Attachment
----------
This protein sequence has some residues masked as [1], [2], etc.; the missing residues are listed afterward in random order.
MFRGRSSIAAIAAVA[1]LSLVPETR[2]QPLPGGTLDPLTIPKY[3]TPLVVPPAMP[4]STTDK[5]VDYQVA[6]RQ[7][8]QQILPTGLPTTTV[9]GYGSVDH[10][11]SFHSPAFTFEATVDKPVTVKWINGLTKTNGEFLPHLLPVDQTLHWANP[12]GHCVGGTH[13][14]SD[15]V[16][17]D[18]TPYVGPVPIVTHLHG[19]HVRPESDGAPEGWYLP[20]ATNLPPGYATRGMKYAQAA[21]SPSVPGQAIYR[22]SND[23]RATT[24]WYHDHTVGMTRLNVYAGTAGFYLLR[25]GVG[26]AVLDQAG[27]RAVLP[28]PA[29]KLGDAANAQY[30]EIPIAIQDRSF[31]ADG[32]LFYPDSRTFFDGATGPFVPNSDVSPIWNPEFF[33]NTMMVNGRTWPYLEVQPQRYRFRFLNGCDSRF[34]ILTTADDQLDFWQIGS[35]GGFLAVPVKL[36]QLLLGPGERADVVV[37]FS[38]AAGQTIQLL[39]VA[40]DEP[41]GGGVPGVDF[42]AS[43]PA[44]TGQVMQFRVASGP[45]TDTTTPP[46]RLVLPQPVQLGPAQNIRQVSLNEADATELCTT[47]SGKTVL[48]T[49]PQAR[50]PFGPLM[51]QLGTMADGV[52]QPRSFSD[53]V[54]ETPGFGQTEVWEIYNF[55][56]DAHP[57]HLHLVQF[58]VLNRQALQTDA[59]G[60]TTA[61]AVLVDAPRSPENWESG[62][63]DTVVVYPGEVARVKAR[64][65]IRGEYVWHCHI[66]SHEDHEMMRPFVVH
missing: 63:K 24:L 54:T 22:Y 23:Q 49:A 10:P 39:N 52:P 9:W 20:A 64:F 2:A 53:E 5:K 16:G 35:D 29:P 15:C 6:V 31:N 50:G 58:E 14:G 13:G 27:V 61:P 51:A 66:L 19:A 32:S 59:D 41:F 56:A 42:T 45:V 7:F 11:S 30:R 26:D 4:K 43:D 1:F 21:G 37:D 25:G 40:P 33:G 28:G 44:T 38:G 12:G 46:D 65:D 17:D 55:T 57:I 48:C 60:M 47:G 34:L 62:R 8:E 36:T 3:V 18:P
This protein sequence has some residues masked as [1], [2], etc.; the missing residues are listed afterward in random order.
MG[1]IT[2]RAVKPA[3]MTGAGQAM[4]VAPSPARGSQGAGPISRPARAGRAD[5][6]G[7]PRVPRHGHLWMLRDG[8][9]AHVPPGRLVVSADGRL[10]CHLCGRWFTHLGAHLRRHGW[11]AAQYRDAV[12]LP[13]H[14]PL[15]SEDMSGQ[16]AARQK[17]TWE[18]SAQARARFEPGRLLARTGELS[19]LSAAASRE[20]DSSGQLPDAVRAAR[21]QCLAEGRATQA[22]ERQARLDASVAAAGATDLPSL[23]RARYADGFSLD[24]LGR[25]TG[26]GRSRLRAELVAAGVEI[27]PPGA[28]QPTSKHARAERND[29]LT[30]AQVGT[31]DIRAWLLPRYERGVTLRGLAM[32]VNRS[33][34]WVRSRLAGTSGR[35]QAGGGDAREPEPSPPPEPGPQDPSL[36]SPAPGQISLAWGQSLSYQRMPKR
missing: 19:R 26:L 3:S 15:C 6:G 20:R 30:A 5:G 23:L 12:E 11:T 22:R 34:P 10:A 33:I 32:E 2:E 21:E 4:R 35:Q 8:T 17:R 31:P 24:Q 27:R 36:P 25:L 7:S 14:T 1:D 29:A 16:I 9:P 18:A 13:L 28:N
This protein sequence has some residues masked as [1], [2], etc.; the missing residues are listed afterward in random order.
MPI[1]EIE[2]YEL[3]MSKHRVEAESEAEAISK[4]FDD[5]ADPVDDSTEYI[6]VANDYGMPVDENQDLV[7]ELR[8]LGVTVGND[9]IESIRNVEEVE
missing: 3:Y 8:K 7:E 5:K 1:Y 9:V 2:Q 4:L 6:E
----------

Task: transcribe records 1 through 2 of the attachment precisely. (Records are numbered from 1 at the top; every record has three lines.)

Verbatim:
This protein sequence has some residues masked as [1], [2], etc.; the missing residues are listed afterward in random order.
MFRGRSSIAAIAAVA[1]LSLVPETR[2]QPLPGGTLDPLTIPKY[3]TPLVVPPAMP[4]STTDK[5]VDYQVA[6]RQ[7][8]QQILPTGLPTTTV[9]GYGSVDH[10][11]SFHSPAFTFEATVDKPVTVKWINGLTKTNGEFLPHLLPVDQTLHWANP[12]GHCVGGTH[13][14]SD[15]V[16][17]D[18]TPYVGPVPIVTHLHG[19]HVRPESDGAPEGWYLP[20]ATNLPPGYATRGMKYAQAA[21]SPSVPGQAIYR[22]SND[23]RATT[24]WYHDHTVGMTRLNVYAGTAGFYLLR[25]GVG[26]AVLDQAG[27]RAVLP[28]PA[29]KLGDAANAQY[30]EIPIAIQDRSF[31]ADG[32]LFYPDSRTFFDGATGPFVPNSDVSPIWNPEFF[33]NTMMVNGRTWPYLEVQPQRYRFRFLNGCDSRF[34]ILTTADDQLDFWQIGS[35]GGFLAVPVKL[36]QLLLGPGERADVVV[37]FS[38]AAGQTIQLL[39]VA[40]DEP[41]GGGVPGVDF[42]AS[43]PA[44]TGQVMQFRVASGP[45]TDTTTPP[46]RLVLPQPVQLGPAQNIRQVSLNEADATELCTT[47]SGKTVL[48]T[49]PQAR[50]PFGPLM[51]QLGTMADGV[52]QPRSFSD[53]V[54]ETPGFGQTEVWEIYNF[55][56]DAHP[57]HLHLVQF[58]VLNRQALQTDA[59]G[60]TTA[61]AVLVDAPRSPENWESG[62][63]DTVVVYPGEVARVKAR[64][65]IRGEYVWHCHI[66]SHEDHEMMRPFVVH
missing: 63:K 24:L 54:T 22:Y 23:Q 49:A 10:P 39:N 52:P 9:W 20:A 64:F 2:A 53:E 5:K 16:G 35:D 29:P 15:C 6:V 31:N 50:G 58:E 14:G 13:G 27:V 61:P 51:A 66:L 19:A 32:S 59:D 41:F 56:A 42:T 45:V 7:F 11:S 30:R 26:D 4:K 43:D 1:F 21:G 37:D 25:G 40:P 33:G 28:G 44:T 38:G 12:G 46:D 65:D 17:D 55:T 57:I 48:C 60:M 47:G 34:L 62:R 8:E 36:T 3:V 18:P
This protein sequence has some residues masked as [1], [2], etc.; the missing residues are listed afterward in random order.
MG[1]IT[2]RAVKPA[3]MTGAGQAM[4]VAPSPARGSQGAGPISRPARAGRAD[5][6]G[7]PRVPRHGHLWMLRDG[8][9]AHVPPGRLVVSADGRL[10]CHLCGRWFTHLGAHLRRHGW[11]AAQYRDAV[12]LP[13]H[14]PL[15]SEDMSGQ[16]AARQK[17]TWE[18]SAQARARFEPGRLLARTGELS[19]LSAAASRE[20]DSSGQLPDAVRAAR[21]QCLAEGRATQA[22]ERQARLDASVAAAGATDLPSL[23]RARYADGFSLD[24]LGR[25]TG[26]GRSRLRAELVAAGVEI[27]PPGA[28]QPTSKHARAERND[29]LT[30]AQVGT[31]DIRAWLLPRYERGVTLRGLAM[32]VNRS[33][34]WVRSRLAGTSGR[35]QAGGGDAREPEPSPPPEPGPQDPSL[36]SPAPGQISLAWGQSLSYQRMPKR
missing: 19:R 26:L 3:S 15:C 6:G 20:R 30:A 5:G 23:L 12:E 11:T 22:R 34:P 10:A 33:I 32:E 2:E 21:E 4:R 35:Q 8:T 17:R 31:P 24:Q 27:R 36:P 25:L 7:S 14:T 1:D 29:A 16:I 9:P 18:A 13:L 28:N